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Increased Scrutiny of Paycheck Protection Program Loans Coming

The Paycheck Protection Program (PPP) created by the Coronavirus Aid, Relief, and Economic Security Act (CARES Act) has proven to be very popular with businesses and nonprofit organizations throughout the United States, so much so that Congress had to replenish the initial funding of $349 billion with an additional $310 billion through the Paycheck Protection Program and Health Care Enhancement Act.

The popularity of the program is due in no small part to the potential for the loan to be fully forgiven if expended in accordance with program requirements. The program's intent is to provide funds for payroll and certain other approved expenditures for borrowers that have determined, in good faith, that "current economic uncertainty makes this loan request necessary to support the ongoing operations of the Applicant." However, some applicants have applied that may not meet the United States Treasury's (Treasury) or Small Business Administration's (SBA) evolved idea of "need." On April 23, 2020, which was 20 days after applications could first be submitted for PPP loans, the Treasury and SBA provided their first guidance on the "need" issue in the form of Frequently Asked Question 31 (FAQ 31), which states:

Borrowers must make this certification in good faith, taking into account their current business activity and their ability to access other sources of liquidity sufficient to support their ongoing operations in a manner that is not significantly detrimental to the business. For example, it is unlikely that a public company with substantial market value and access to capital markets will be able to make the required certification in good faith, and such a company should be prepared to demonstrate to SBA, upon request, the basis for its certification.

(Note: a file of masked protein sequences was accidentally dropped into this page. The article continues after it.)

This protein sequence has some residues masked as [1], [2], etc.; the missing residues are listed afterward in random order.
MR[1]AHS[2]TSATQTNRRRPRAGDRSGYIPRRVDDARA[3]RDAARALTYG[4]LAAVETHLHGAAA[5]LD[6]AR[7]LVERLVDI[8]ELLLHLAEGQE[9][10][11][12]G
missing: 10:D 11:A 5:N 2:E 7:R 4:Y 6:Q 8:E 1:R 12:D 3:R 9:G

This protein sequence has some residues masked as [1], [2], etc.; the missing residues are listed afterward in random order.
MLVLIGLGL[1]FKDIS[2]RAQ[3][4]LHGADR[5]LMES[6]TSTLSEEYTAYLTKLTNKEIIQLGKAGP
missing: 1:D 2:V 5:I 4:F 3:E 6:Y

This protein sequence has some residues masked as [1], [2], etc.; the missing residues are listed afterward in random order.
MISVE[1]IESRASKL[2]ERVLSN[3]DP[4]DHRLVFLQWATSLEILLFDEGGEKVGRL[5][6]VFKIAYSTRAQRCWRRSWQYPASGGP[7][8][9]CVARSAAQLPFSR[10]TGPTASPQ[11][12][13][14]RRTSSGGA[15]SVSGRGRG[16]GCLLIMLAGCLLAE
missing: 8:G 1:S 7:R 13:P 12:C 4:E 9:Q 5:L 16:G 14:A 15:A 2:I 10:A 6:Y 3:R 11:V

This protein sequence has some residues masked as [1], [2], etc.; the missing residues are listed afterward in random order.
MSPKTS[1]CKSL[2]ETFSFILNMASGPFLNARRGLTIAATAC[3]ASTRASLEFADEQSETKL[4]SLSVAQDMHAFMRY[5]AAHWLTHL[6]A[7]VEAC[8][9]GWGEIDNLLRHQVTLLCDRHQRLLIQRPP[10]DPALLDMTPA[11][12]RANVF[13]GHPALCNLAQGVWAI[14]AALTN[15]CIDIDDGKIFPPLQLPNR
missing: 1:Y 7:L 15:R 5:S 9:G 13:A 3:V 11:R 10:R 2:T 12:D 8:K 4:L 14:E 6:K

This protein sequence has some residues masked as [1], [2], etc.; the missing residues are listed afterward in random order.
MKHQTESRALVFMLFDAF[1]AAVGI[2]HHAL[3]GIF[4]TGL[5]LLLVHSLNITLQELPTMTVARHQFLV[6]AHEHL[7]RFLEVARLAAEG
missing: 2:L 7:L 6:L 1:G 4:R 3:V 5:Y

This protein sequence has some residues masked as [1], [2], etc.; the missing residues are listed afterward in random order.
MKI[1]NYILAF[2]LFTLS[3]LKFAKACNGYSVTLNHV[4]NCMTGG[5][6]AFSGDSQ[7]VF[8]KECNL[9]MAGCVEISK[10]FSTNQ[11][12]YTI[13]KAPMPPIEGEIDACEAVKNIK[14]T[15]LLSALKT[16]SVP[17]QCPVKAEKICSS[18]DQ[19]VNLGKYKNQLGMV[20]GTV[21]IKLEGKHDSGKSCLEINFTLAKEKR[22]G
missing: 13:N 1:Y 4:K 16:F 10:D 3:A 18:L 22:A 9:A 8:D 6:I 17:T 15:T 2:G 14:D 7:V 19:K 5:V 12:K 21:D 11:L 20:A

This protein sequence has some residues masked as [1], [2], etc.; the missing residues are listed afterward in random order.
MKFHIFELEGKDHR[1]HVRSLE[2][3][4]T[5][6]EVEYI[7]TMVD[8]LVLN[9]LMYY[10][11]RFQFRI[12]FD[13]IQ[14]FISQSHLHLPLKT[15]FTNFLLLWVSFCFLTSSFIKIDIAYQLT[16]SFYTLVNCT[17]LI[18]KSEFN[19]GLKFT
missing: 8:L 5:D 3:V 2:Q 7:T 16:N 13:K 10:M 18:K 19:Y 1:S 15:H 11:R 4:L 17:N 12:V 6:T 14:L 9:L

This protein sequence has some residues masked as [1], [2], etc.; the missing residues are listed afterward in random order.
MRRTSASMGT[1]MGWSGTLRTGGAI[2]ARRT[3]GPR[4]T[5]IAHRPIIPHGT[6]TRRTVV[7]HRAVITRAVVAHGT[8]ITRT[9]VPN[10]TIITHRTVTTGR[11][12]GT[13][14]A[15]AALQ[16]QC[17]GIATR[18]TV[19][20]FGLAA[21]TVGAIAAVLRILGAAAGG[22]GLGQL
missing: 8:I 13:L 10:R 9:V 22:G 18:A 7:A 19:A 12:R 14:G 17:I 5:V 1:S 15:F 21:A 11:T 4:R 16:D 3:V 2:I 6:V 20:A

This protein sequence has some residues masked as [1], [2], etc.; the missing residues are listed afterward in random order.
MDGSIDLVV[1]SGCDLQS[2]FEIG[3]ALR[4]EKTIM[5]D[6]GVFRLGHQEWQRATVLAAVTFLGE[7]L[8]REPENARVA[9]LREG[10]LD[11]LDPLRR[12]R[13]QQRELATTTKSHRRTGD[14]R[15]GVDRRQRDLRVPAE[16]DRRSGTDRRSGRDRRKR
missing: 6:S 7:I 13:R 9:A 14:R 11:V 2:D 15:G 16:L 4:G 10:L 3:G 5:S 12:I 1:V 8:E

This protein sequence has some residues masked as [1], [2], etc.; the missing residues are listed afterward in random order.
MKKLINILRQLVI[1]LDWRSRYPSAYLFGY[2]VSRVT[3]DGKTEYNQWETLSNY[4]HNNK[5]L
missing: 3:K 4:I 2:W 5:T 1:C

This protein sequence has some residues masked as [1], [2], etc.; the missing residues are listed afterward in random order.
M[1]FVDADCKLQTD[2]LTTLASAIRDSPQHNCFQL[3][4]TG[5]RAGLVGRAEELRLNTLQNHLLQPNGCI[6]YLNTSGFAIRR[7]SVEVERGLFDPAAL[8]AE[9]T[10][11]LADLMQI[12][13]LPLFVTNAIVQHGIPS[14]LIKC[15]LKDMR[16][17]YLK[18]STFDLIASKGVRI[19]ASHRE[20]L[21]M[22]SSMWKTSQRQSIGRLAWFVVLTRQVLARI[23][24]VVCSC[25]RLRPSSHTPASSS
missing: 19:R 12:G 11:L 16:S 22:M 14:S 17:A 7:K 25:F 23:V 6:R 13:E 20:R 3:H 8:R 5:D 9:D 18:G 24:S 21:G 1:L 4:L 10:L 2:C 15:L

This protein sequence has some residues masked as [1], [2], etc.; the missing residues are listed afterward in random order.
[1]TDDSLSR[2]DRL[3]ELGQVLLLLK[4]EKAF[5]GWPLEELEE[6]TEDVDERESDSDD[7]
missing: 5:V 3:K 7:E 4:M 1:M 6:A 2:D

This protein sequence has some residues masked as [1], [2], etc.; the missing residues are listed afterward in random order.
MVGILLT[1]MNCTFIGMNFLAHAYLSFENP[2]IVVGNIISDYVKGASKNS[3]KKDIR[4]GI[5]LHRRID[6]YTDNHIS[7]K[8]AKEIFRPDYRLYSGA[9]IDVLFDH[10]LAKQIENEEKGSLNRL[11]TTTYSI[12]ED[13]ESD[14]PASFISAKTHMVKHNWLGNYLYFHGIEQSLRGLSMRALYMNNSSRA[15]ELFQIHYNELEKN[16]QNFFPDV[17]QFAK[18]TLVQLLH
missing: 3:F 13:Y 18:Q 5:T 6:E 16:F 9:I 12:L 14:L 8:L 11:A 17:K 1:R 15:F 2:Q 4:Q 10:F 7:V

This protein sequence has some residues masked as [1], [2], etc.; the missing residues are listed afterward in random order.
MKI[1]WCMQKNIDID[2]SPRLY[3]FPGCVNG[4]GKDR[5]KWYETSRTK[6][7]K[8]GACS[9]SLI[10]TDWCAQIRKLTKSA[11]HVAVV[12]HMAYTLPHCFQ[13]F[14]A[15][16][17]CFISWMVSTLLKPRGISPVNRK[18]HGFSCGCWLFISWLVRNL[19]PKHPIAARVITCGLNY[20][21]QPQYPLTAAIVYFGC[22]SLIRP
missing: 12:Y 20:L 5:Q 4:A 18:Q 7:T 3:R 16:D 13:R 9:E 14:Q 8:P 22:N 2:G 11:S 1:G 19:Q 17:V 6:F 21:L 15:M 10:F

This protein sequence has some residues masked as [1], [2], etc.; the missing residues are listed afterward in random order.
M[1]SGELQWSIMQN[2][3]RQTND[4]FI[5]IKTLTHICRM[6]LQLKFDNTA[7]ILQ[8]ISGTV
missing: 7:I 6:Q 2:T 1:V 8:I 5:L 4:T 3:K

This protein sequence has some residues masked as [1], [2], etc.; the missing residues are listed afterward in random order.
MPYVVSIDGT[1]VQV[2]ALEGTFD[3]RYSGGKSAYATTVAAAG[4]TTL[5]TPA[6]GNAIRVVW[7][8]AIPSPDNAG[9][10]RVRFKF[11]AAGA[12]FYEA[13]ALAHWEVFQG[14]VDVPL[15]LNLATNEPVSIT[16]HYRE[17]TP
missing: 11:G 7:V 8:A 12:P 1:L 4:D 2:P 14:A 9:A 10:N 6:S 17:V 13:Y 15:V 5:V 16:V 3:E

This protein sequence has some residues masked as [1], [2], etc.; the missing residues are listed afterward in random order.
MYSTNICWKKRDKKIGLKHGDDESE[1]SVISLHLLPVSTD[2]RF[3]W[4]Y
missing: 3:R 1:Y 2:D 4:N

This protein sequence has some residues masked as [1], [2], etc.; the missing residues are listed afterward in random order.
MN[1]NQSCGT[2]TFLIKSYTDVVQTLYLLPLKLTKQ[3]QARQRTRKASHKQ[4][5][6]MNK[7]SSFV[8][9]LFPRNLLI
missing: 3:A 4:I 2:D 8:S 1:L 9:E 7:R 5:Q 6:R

Although FAQ 31 particularly addressed publicly traded companies that may have access to other forms of financing, on April 28, 2020, Treasury issued FAQ 37 which confirmed that the guidance in FAQ 31 applies equally to private companies. Also on April 28th, Secretary of the Treasury Steven Mnuchin announced that the SBA would conduct a "full review" of every PPP loan of $2,000,000 or more to determine whether the borrower met the requirements for participation in the program prior to loan forgiveness.

We encourage all borrowers under the PPP, regardless of loan size, to review their determinations of whether the loan was necessary to support ongoing operations. For any borrowers that determine, in retrospect, that the loan may not have been necessary, the SBA and Treasury are allowing the borrower to return the loan funds on or before May 7, 2020. For those borrowers that return funds by May 7, 2020, the SBA and Treasury will deem the certification regarding "need" to have been made in good faith.

The Safe Harbor date of May 7, 2020 to return the funds may also provide borrowers with a second opportunity to further evaluate all of their bases for eligibility, including the application of SBA's affiliation rules if a full analysis of those rules was not conducted during the initial application process. While SBA's recent guidance does not specifically reference any eligibility certifications outside of "necessity" for the loan, a borrower that knows it has a potential eligibility issue should seek counsel about addressing that issue before May 7.

If the SBA determines any certification was not made in good faith, the borrower may be subject to non-forgiveness of the loan or civil or criminal liability.

For specific guidance on this issue, contact your Baker Donelson attorney or any of the authors. For more information and general guidance on how to address other legal issues related to COVID-19, please visit the Coronavirus (COVID-19): What You Need to Know information page on our website.

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